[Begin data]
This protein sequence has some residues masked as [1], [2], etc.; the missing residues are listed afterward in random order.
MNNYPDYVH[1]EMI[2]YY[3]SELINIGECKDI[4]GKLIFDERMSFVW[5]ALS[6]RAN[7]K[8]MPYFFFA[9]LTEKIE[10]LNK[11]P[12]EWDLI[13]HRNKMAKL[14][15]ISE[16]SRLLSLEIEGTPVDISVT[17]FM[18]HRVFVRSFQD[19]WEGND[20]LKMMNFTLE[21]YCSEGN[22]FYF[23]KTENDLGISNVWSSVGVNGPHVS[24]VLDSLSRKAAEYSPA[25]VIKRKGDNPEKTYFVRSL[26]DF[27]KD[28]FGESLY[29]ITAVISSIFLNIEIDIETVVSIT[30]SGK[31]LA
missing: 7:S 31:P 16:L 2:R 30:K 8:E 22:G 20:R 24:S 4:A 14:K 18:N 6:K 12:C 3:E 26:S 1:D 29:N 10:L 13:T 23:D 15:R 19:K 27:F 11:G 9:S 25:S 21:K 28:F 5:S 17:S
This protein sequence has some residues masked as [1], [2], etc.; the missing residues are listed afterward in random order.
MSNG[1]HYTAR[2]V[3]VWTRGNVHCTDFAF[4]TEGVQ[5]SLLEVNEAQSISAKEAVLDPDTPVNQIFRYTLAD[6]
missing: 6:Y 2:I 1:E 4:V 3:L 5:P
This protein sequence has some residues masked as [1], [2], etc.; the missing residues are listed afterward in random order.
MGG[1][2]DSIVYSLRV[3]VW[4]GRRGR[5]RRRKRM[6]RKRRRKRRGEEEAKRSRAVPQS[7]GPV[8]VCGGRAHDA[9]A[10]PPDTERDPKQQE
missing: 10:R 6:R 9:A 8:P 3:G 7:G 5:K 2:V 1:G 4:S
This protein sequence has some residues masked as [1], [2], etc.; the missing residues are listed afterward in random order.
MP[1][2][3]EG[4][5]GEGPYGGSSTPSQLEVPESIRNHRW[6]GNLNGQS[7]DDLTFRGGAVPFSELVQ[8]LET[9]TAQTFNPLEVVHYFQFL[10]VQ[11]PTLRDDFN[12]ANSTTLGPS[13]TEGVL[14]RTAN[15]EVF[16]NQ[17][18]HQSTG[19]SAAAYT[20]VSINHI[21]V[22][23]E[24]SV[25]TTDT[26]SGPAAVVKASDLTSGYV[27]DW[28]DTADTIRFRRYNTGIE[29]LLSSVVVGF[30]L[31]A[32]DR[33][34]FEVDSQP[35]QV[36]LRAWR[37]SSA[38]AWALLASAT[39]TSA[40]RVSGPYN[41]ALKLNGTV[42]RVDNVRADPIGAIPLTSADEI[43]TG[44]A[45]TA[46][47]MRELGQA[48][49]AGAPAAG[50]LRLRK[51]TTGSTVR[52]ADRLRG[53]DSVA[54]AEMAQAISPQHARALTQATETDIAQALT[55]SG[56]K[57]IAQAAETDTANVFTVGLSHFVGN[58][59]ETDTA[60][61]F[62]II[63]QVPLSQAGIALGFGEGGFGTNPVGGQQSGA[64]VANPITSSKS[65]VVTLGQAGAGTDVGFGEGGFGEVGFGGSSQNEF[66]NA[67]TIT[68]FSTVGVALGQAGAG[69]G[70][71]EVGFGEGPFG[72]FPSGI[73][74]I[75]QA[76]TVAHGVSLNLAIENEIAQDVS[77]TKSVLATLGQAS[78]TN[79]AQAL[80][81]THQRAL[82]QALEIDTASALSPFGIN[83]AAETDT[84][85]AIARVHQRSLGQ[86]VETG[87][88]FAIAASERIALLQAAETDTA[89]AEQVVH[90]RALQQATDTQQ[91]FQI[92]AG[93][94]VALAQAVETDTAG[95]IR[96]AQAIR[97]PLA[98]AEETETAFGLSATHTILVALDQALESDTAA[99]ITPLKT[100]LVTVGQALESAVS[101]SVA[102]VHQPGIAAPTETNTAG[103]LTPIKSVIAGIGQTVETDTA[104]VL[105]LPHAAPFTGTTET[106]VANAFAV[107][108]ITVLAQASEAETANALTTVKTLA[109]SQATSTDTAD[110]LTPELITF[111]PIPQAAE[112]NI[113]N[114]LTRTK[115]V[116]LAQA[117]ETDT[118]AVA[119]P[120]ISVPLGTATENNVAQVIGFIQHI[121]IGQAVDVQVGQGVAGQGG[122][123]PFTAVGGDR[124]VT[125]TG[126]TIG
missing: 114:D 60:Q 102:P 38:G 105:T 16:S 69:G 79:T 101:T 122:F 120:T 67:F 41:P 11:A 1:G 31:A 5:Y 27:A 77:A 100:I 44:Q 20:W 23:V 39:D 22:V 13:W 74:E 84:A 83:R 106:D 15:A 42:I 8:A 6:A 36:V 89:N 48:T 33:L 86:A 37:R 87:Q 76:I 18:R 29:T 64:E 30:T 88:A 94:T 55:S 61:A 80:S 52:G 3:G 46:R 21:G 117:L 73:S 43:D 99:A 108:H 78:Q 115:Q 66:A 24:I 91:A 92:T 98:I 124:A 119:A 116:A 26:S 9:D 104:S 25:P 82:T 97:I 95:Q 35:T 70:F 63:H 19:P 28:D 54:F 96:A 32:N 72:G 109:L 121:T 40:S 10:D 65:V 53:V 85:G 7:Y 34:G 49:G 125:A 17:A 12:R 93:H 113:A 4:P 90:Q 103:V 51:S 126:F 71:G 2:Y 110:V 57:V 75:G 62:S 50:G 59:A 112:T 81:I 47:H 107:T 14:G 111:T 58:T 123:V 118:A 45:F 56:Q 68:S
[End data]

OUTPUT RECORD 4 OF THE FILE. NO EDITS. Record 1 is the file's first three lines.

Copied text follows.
This protein sequence has some residues masked as [1], [2], etc.; the missing residues are listed afterward in random order.
MP[1][2][3]EG[4][5]GEGPYGGSSTPSQLEVPESIRNHRW[6]GNLNGQS[7]DDLTFRGGAVPFSELVQ[8]LET[9]TAQTFNPLEVVHYFQFL[10]VQ[11]PTLRDDFN[12]ANSTTLGPS[13]TEGVL[14]RTAN[15]EVF[16]NQ[17][18]HQSTG[19]SAAAYT[20]VSINHI[21]V[22][23]E[24]SV[25]TTDT[26]SGPAAVVKASDLTSGYV[27]DW[28]DTADTIRFRRYNTGIE[29]LLSSVVVGF[30]L[31]A[32]DR[33][34]FEVDSQP[35]QV[36]LRAWR[37]SSA[38]AWALLASAT[39]TSA[40]RVSGPYN[41]ALKLNGTV[42]RVDNVRADPIGAIPLTSADEI[43]TG[44]A[45]TA[46][47]MRELGQA[48][49]AGAPAAG[50]LRLRK[51]TTGSTVR[52]ADRLRG[53]DSVA[54]AEMAQAISPQHARALTQATETDIAQALT[55]SG[56]K[57]IAQAAETDTANVFTVGLSHFVGN[58][59]ETDTA[60][61]F[62]II[63]QVPLSQAGIALGFGEGGFGTNPVGGQQSGA[64]VANPITSSKS[65]VVTLGQAGAGTDVGFGEGGFGEVGFGGSSQNEF[66]NA[67]TIT[68]FSTVGVALGQAGAG[69]G[70][71]EVGFGEGPFG[72]FPSGI[73][74]I[75]QA[76]TVAHGVSLNLAIENEIAQDVS[77]TKSVLATLGQAS[78]TN[79]AQAL[80][81]THQRAL[82]QALEIDTASALSPFGIN[83]AAETDT[84][85]AIARVHQRSLGQ[86]VETG[87][88]FAIAASERIALLQAAETDTA[89]AEQVVH[90]RALQQATDTQQ[91]FQI[92]AG[93][94]VALAQAVETDTAG[95]IR[96]AQAIR[97]PLA[98]AEETETAFGLSATHTILVALDQALESDTAA[99]ITPLKT[100]LVTVGQALESAVS[101]SVA[102]VHQPGIAAPTETNTAG[103]LTPIKSVIAGIGQTVETDTA[104]VL[105]LPHAAPFTGTTET[106]VANAFAV[107][108]ITVLAQASEAETANALTTVKTLA[109]SQATSTDTAD[110]LTPELITF[111]PIPQAAE[112]NI[113]N[114]LTRTK[115]V[116]LAQA[117]ETDT[118]AVA[119]P[120]ISVPLGTATENNVAQVIGFIQHI[121]IGQAVDVQVGQGVAGQGG[122][123]PFTAVGGDR[124]VT[125]TG[126]TIG
missing: 114:D 60:Q 102:P 38:G 105:T 16:S 69:G 79:T 101:T 122:F 120:T 67:F 41:P 11:A 1:G 31:A 5:Y 27:A 77:A 100:I 44:Q 20:W 23:V 39:D 22:V 13:W 74:E 84:A 83:R 106:D 15:A 42:I 8:A 6:A 36:V 89:N 48:T 33:L 86:A 37:R 87:Q 76:I 18:R 29:T 64:E 30:T 88:A 94:T 55:S 61:A 80:S 52:G 3:G 46:R 21:G 117:L 73:S 43:D 99:A 108:H 78:Q 115:Q 66:A 24:I 91:A 92:T 98:I 124:A 119:A 116:A 26:S 9:D 104:S 25:P 82:T 97:I 95:Q 35:T 70:F 63:H 19:P 28:D 54:F 96:A 32:N 72:G 109:L 121:T 40:S 10:D 65:V 53:V 85:G 7:Y 34:G 49:G 125:A 17:A 12:R 93:H 113:A 4:P 90:Q 103:V 51:S 126:F 71:G 2:Y 110:V 57:V 75:G 62:S 50:G 59:A 112:T 81:I 47:H 107:T 14:G 111:T 58:T 123:V 118:A 45:F 56:Q 68:S